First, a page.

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Discussion Starter · #1 ·
Hey guys,

I bought a new Easton EA90 stem that uses the new Top Lock technology bar clamp... How am I supposed to tighten it? (The Easton site doesn't have instructions up yet.)

Do I tighten the 4 bolts evenly and leave equal gaps between the faceplate and the stem at all 4 bolts? Or does the faceplate get tightened to completely close off the end with the integrating curve shapes? (That's what the stock photo shows on the un-installed stem and it seems to make more sense, otherwise why make matching faces at one end?)

This picture shows the difference in the faceplate ends: one side is curved to match the curvature on the stem's interface (red arrows); the other of the faceplate has a flat interface (blue arrow) which doesn't match the curvature of the stem.
 

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My roommate has this exact stem. Tighten the pinch bolts in a criss cross (X) order just like any other stem so you don't overstress any one area. If I remember correctly, the top two bolts match the curvature pretty closely. The bottom bolts, however, have a more significant gap... It looks weird but I guess it's supposed to reduce stress concentrations on the bar.

I hope this helped... If you tighten all bolts evenly to the torque spec you shouldn't have any problems.
 

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Discussion Starter · #6 ·
C-40 said:
Tighten the bottom bolts completely, so there is no gap, then tighten the top. All it took was a quick google search.

http://www.eastonexp.com/technology/
Yeah, I did google that same page last night, but it shows a different setup. That stem depicted in that diagram has different faceplate - stem interfaces than the one I bought. There is no "flat section" to tighten completely.

I busted out MS Paint...
 

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Discussion Starter · #7 ·
So I tightened the bolts evenly all 'round such that the mating curved surfaces at the top are in contact, but there is a gap at the bottom curved-to-flat interface. I don't see the point of making mating curved interfaces if there aren't supposed to be mated. Silly design gimmick, imho.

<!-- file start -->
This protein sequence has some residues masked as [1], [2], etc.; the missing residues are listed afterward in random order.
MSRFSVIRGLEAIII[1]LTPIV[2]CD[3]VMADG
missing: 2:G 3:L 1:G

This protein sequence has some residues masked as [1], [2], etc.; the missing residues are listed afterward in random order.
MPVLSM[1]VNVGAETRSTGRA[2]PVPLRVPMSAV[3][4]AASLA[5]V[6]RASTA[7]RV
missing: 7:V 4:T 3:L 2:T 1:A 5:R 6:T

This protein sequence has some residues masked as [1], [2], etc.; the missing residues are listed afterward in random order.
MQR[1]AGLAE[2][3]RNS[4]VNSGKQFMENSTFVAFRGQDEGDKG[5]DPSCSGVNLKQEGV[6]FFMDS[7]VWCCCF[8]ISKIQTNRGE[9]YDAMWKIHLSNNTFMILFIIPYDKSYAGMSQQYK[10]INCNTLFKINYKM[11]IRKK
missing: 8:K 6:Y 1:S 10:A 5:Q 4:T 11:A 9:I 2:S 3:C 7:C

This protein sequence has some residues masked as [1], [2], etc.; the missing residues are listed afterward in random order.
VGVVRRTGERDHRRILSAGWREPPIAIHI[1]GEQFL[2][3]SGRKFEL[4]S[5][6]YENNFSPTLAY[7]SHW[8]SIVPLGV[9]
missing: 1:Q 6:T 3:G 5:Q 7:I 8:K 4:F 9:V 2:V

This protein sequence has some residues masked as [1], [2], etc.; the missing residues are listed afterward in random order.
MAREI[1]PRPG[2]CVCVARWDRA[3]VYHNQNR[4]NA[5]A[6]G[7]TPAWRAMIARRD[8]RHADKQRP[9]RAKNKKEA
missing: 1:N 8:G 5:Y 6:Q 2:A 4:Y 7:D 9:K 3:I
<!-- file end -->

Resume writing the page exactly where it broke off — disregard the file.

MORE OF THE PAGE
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I could be wrong, but I believe the curved section vs non-curved is so that you can flip the stem and then flip the face plate 180 and the parts that are touching are always on the top....does my explanation make sense?
 

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bismo37 said:
So I tightened the bolts evenly all 'round such that the mating curved surfaces at the top are in contact, but there is a gap at the bottom curved-to-flat interface. I don't see the point of making mating curved interfaces if there aren't supposed to be mated. Silly design gimmick, imho.
I think it should be fine. If it's good and tight, it's not going anywhere. If you have a carbon bar and are paranoid, you can always use carbon assembly paste too. From memory, your paint diagram looks like my friend's stem... I definitely remember the gap at the bottom that you mention.
 

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C-40's wrong...i have this stem, AND the instructions that came with them. Tighten the top 2 bolts first so that the points interlock completely. Then, tighten the bottom two bolts, alternating left/right. This leaves a small gap on the bottom. That's what Easton says...
 

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Discussion Starter · #13 ·
davcruz said:
I could be wrong, but I believe the curved section vs non-curved is so that you can flip the stem and then flip the face plate 180 and the parts that are touching are always on the top....does my explanation make sense?
yup. You're right.
 
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